Will Baude Writes About Supreme Court Decision on National Pork Producers v Ross

The Territoriality Principle Without a Clause

It is a basic, intuitive, premise of our federal system that each state makes law for that states and not the other states. To steal an example from Professor Don Regan, even if the state of Michigan had a very strong anti-smoking policy, it could not ban the manufacture of cigarettes in North Carolina, only the importation of those cigarettes into Michigan.

And yet, it is not clear what actual part of our positive law enacts that premise. There is no Territoriality Clause in the Constitution, no Territoriality Statute, and arguments based on other more esoteric sources of law (general law?) raise deep questions of their own. Moreover, as every conflict of laws scholar knows, the basic premise of our federal system is frequently denied in practice—states regularly apply their own law to conduct that took place in other states, with relatively little shame or theoretical explanation. And if there is no Territoriality Clause in the Constitution, maybe they are allowed to do that.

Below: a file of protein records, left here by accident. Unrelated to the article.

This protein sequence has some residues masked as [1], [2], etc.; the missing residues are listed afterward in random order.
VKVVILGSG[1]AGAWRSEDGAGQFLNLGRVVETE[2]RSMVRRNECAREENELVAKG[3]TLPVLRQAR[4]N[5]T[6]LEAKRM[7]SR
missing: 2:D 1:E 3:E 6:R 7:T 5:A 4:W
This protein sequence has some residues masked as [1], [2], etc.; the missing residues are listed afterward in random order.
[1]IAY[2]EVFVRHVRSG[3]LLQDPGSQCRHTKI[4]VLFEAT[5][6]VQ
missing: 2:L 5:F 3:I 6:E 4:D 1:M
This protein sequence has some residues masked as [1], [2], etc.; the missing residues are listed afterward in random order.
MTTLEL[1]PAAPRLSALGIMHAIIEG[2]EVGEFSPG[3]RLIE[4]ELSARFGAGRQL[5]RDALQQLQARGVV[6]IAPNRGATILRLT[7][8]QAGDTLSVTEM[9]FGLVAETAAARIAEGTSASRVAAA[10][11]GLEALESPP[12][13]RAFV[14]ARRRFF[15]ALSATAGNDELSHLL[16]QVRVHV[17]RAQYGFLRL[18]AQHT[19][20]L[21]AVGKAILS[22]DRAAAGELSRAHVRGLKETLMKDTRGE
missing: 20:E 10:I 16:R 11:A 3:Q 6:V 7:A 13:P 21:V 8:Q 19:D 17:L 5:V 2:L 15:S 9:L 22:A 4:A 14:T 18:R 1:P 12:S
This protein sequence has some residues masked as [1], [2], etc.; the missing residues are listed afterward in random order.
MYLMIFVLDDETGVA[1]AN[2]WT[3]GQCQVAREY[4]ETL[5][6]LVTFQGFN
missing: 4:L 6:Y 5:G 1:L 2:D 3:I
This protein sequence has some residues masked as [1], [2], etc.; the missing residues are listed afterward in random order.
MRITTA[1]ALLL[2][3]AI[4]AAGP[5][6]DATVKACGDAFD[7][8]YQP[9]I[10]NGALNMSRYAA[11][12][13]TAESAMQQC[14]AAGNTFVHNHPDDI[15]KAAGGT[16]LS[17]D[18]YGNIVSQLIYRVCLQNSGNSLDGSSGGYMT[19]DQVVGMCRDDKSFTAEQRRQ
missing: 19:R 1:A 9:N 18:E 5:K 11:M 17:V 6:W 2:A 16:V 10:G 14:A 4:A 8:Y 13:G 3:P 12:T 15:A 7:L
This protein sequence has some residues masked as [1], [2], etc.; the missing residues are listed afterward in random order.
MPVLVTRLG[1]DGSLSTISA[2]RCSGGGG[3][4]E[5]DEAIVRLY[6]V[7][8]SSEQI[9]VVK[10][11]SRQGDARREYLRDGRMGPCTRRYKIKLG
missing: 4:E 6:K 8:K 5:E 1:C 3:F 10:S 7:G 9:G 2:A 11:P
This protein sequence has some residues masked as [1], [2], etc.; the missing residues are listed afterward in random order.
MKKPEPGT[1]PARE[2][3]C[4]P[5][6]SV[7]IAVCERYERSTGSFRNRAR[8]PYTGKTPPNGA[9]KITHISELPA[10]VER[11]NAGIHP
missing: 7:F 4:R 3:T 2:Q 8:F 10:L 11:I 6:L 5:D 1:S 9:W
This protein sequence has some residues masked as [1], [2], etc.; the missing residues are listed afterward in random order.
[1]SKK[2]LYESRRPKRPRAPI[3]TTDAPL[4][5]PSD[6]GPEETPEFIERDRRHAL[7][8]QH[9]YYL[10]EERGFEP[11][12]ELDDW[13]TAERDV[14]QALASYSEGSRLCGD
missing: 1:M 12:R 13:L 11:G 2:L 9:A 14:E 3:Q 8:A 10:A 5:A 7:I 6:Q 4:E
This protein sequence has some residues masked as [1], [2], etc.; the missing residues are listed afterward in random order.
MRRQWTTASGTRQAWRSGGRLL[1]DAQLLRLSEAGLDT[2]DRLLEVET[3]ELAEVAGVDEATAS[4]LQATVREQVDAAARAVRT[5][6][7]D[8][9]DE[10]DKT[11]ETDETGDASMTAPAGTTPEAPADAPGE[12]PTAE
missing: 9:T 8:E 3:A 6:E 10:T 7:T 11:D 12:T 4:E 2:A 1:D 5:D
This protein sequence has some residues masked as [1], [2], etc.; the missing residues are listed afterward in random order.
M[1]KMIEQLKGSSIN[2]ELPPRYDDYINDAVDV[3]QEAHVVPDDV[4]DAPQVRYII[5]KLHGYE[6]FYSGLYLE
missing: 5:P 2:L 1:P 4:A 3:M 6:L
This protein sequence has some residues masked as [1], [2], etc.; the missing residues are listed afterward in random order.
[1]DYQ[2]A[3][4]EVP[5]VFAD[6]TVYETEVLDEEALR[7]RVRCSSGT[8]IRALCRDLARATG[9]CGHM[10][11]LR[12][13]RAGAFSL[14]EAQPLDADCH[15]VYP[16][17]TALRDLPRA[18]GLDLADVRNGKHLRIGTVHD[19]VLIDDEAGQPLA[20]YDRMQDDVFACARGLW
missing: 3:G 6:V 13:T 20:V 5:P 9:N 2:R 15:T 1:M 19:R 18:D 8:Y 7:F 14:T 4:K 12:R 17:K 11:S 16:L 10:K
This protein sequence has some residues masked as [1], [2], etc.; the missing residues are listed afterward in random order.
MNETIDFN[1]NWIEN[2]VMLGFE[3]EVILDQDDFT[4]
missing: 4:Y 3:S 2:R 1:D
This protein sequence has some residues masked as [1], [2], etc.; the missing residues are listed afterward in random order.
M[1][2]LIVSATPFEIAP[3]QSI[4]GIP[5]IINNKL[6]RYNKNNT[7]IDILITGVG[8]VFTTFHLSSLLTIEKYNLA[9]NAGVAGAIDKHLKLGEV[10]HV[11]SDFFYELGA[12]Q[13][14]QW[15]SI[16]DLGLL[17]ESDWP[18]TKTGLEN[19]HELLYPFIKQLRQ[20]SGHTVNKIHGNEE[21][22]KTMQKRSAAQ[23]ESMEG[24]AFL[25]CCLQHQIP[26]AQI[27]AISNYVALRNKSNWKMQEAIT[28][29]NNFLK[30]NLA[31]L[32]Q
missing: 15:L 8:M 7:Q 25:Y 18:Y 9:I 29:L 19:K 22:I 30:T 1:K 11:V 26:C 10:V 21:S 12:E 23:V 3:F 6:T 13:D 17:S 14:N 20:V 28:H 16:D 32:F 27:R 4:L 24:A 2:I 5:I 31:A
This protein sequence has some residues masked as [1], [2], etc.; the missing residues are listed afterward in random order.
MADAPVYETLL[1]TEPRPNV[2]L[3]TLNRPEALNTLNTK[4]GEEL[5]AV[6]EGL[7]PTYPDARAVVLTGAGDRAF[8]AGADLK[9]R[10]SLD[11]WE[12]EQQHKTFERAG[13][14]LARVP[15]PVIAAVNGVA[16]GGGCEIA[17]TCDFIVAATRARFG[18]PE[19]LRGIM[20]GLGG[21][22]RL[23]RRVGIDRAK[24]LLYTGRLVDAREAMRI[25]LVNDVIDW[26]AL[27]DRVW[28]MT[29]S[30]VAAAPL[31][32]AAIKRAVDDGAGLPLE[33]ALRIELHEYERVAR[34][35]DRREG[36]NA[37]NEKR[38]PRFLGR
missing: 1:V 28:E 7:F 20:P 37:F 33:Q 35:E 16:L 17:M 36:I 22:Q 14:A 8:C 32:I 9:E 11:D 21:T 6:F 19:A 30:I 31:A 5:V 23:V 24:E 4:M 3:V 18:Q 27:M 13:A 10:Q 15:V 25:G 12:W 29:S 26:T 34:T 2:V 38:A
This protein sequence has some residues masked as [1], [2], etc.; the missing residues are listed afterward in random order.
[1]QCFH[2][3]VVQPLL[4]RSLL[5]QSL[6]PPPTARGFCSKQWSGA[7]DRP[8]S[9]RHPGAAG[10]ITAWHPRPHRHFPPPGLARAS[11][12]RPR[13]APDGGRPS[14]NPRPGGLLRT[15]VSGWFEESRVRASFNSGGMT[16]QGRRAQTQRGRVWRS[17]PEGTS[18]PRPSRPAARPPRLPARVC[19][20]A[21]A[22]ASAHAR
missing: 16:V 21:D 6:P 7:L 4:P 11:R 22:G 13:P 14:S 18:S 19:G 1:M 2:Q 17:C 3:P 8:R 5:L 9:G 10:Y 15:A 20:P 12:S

On occasion, the courts get so flummoxed with this that they temporarily press other constitutional clauses into temporary active serve as a Territoriality Clause. The Due Process Clause is occasionally asked to do this work, for instance (as it as asked to many constitutional odd jobs). More promisingly, several cases had asked the so-called dormant Commerce Clause to do this work as well. If states cannot discriminate against interstate commerce, the logic went, then they also cannot simply regulate out-of-state commerce either.

Read more at The Volokh Conspiracy

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